Editor's note: Tony Grossi is a Cleveland Browns analyst for TheLandOnDemand.com and 850 ESPN Cleveland.
There are extreme methods when coaching up young quarterbacks. There is tough love and there is coddling. And when it comes to coaching Baker Mayfield out of his sophomore slump, the Browns have chosen the latter approach.
It’s understandable, really.
Mayfield has struggled through the first six games of his second season, but not from lack of work or dedication to his job.
He has suffered from defenses presenting him new and different looks, from breakdowns on his offensive line, from repeated penalties on offense, and from his receivers increasingly unable to secure his high-velocity passes.
He has also been hurt in his last two games – a banged-up left leg against San Francisco and a hip injury after a scramble run against Seattle.
It’s hard to choose which drop-off in Mayfield’s game is most shocking – his accuracy (56.6 percent), his interceptions (11 in six games), his passer rating (66.0), or his numbers close to the end zone (9 of 29 inside the 20, including 4 of 17 inside the 10 with three touchdowns and three interceptions).
Nevertheless, the Browns are standing by their man. As they should.
Former Browns GM Phil Savage once said that when a team chooses its franchise quarterback everyone in the organization has to support him completely. The Browns are doing that now.
“I think his ball’s still accurate. Everybody keeps saying there’s inaccuracy in his ball. I still think he throws a good football,” said GM John Dorsey.
“Baker is one of those guys that he is smart enough that he is not going to make the same mistake twice. He is learning from that, but I like where he is. I like his competitiveness. I love everything about him. That has not changed for me one bit in terms of his competitiveness, his ability to throw the football and move this thing. What I really like is his teammates like him.”
Coach Freddie Kitchens said, “We have to do a better job around him in protection, in where we are supposed to be, and then in catching the ball.”
Quarterbacks coach Ryan Lindley said he is “extremely” confident that Mayfield will be the elite quarterback the Browns envisioned because of, “On a day to day basis, the things he does on the field and the way he carries himself. And he’s still young and still growing. When you see what that kid’s going to become, and what he is, that’s something special.”
In the meantime, though, the Browns would be wise to rein in Mayfield and ease the offensive burden from his shoulders. They can do that by managing the game better and focusing on superstar back Nick Chubb when the offense gets in the red zone.
Lindley hinted such a change in philosophy could be coming as the result of self-examination by the coaches.
“The biggest thing, to me, is just take what they give you,” Lindley said. “Don’t force things.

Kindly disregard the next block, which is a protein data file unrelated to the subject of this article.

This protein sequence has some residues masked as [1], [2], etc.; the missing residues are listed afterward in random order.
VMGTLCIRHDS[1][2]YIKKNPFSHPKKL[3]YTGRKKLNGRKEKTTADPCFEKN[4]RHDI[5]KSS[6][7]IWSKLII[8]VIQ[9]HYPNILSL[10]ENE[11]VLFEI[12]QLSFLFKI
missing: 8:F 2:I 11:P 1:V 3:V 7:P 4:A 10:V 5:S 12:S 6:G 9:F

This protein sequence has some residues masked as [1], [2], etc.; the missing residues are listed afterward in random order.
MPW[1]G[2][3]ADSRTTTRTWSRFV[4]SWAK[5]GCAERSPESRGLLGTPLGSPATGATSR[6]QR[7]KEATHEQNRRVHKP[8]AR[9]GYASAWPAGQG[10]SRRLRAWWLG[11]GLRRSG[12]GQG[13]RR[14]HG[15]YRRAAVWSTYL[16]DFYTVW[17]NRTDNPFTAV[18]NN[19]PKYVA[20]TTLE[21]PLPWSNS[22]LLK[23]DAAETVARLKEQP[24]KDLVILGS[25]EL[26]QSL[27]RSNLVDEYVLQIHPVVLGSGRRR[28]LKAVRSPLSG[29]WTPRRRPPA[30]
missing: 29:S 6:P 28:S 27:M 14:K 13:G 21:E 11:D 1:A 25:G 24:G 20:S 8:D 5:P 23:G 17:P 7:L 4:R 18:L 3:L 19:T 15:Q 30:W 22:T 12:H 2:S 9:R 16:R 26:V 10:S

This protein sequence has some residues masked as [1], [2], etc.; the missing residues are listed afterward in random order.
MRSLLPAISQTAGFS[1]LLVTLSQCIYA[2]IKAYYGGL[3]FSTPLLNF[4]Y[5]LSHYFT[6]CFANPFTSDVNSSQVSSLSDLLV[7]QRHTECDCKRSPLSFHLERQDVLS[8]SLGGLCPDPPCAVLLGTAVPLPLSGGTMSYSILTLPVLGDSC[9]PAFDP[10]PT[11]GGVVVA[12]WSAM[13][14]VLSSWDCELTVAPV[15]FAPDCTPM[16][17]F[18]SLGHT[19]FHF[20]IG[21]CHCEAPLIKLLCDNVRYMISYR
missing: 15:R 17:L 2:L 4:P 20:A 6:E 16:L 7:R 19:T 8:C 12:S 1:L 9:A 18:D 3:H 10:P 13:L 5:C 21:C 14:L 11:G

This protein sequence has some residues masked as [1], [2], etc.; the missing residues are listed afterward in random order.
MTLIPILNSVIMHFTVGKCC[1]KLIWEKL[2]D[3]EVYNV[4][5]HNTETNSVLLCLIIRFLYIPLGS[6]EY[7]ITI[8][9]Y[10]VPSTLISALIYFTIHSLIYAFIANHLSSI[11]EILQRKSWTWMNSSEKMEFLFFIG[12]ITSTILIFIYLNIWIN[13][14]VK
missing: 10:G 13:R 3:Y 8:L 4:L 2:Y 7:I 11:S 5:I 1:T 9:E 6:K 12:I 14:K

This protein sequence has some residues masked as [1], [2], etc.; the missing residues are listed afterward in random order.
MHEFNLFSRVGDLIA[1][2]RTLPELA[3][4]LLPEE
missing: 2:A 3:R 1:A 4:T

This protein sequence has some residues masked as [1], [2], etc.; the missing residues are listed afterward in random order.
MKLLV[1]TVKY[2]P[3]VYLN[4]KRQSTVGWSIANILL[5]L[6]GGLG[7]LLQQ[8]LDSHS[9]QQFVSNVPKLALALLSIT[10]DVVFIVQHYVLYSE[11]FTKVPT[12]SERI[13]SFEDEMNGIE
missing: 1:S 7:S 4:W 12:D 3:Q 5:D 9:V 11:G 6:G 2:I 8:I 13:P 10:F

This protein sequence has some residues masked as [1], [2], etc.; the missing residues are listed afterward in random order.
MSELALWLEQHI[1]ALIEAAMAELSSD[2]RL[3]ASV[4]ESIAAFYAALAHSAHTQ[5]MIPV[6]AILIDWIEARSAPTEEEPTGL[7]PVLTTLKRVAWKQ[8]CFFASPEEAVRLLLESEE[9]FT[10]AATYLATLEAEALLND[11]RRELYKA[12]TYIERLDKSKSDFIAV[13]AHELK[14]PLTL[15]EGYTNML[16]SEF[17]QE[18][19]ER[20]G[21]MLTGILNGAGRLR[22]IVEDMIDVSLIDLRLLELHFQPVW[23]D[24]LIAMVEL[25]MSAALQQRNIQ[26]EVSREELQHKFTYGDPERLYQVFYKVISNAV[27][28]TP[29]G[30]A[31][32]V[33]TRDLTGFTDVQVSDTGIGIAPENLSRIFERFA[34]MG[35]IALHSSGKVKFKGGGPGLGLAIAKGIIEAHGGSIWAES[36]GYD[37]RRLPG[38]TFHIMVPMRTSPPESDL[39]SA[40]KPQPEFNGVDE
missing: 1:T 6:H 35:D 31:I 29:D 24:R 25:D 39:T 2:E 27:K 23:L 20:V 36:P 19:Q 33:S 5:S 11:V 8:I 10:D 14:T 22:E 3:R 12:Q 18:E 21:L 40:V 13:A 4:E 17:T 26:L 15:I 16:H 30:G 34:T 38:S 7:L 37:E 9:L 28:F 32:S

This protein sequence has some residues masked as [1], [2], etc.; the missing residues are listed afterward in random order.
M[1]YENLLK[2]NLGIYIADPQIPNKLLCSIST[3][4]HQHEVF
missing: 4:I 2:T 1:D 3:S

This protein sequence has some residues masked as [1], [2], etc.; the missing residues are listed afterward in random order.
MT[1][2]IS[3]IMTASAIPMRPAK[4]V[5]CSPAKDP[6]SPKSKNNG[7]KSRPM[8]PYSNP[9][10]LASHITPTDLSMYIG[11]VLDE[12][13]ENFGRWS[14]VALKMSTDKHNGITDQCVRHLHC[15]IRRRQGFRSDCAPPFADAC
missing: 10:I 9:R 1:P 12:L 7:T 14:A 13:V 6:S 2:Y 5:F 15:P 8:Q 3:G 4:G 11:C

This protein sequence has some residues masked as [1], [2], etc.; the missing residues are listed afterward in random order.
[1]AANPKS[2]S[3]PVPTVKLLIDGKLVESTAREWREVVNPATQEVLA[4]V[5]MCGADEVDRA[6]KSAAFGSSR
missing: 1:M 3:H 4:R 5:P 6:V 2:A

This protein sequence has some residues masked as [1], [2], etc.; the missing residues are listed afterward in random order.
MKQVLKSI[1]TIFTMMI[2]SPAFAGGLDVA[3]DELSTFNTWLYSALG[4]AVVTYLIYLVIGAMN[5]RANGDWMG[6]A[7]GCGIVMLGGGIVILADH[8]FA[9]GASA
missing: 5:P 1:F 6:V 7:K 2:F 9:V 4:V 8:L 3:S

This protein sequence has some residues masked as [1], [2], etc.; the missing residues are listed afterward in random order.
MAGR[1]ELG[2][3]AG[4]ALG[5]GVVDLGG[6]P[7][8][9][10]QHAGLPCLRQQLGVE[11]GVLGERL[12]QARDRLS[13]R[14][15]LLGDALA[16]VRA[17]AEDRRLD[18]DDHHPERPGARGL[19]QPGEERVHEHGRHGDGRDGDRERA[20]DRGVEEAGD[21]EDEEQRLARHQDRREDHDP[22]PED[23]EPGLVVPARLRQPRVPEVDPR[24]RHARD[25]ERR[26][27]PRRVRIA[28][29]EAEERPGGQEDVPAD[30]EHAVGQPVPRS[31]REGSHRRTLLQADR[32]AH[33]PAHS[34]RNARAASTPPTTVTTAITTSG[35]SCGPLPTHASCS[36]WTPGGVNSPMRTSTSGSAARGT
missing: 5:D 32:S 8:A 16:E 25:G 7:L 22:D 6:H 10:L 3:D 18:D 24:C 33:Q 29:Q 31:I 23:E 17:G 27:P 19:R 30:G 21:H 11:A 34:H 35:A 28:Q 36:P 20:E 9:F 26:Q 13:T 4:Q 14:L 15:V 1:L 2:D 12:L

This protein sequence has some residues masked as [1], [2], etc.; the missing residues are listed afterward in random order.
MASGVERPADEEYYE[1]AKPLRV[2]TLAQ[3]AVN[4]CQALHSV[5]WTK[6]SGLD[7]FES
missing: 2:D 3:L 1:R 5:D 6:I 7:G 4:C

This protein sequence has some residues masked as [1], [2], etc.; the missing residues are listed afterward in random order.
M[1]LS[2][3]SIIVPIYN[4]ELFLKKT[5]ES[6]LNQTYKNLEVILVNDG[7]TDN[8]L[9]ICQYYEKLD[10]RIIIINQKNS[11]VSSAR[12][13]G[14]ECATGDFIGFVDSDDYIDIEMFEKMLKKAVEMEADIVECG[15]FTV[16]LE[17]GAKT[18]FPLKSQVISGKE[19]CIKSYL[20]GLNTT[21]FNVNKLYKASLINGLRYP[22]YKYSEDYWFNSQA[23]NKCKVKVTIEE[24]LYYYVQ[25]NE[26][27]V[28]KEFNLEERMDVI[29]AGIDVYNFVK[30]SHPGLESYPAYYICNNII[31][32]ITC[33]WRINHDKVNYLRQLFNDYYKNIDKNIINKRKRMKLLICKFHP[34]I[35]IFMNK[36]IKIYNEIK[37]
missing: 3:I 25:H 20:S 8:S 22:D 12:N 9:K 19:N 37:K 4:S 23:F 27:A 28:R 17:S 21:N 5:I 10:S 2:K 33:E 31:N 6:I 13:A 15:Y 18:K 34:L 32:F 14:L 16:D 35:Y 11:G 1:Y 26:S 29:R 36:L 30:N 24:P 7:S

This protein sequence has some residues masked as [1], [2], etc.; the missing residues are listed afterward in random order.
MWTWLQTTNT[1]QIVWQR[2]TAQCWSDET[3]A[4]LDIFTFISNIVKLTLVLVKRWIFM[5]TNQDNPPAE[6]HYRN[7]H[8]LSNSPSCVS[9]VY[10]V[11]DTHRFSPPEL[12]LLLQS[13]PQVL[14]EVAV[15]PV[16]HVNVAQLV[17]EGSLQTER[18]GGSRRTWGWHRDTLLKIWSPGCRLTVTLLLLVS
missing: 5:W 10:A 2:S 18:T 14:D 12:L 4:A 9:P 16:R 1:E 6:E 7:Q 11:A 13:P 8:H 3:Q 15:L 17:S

“And I think especially the way we’re sitting now, the way Nick Chubb’s playing, we can do that. He’s running the ball well, we’re playing well up front, blocking in the run game, so let’s just extend drives and keep things rolling.”
Now for takeaways at the bye week from every other position group …
Chubb’s stats compare favorably to Carolina’s Christian McCaffrey, who is being touted as an MVP candidate. McCaffrey has 618 rushing yards, seven touchdowns and a 4.9 average. Chubb is close behind at 607, six and 5.3. So what happens when Kareem Hunt is reinstated in three weeks? Kitchens said the Browns developed a plan in the spring for Hunt’s eventual incorporation into the offense. “It will come to fruition here in a couple of weeks,” he said.
Incredibly, Odell Beckham Jr.’s 89-yard catch-and-run in the Jets game is the only touchdown by a wide receiver. The expected return of Rashard Higgins after the bye will give Mayfield his full complement of four receivers for the first time all season. But that isn’t going to change Jarvis Landry’s opinion that Mayfield must be “intentional” in getting the ball to Beckham and him.
Ricky Seals-Jones leads the team in yards per catch (20.4) and receiving touchdowns (two). Who saw that coming?
We’ll know Monday at the earliest and Wednesday at the latest how many lineup changes the coaches intend to implement. Will Dorsey acquire an offensive tackle? Will Kendall Lamm replace Greg Robinson at left tackle? Will Wyatt Teller replace Eric Kush at right guard? Everything is on the table.
Dorsey made a point of saying Olivier Vernon had his best game against Seattle. But other than Myles Garrett (tied for the NFL lead with nine sacks), the biggest playmaker has been backup tackle Devaroe Lawrence (one interception, one fumble recovery).
Joe Schobert said he believes he’s having his best year. Unofficially, he leads the NFL with 43 solo tackles. He also has a forced fumble and fumble recovery. Meanwhile, the biggest question about this group is why Genard Avery, a fifth-round pick in 2018, has been on the field for two defensive snaps through six games. Two.
The Browns’ uncommon depth here was demonstrated when backup cornerbacks Terrance Mitchell and T.J. Carrie held the fort for four games while starters Denzel Ward and Greedy Williams rehabbed hamstring injuries. Ward and Williams are expected back for the New England game, and we’ll see if Williams, in particular, regains his starting job.
One of the pleasant surprises has been that rookie punter Jamie Gillan and kicker Austin Seibert have been two of the most consistent performers on the team. In addition, coordinator Mike Priefer’s clamp-down on penalties and Dontrell Hilliard’s 74-yard kickoff return combine to make this the most improved area of the team – by far.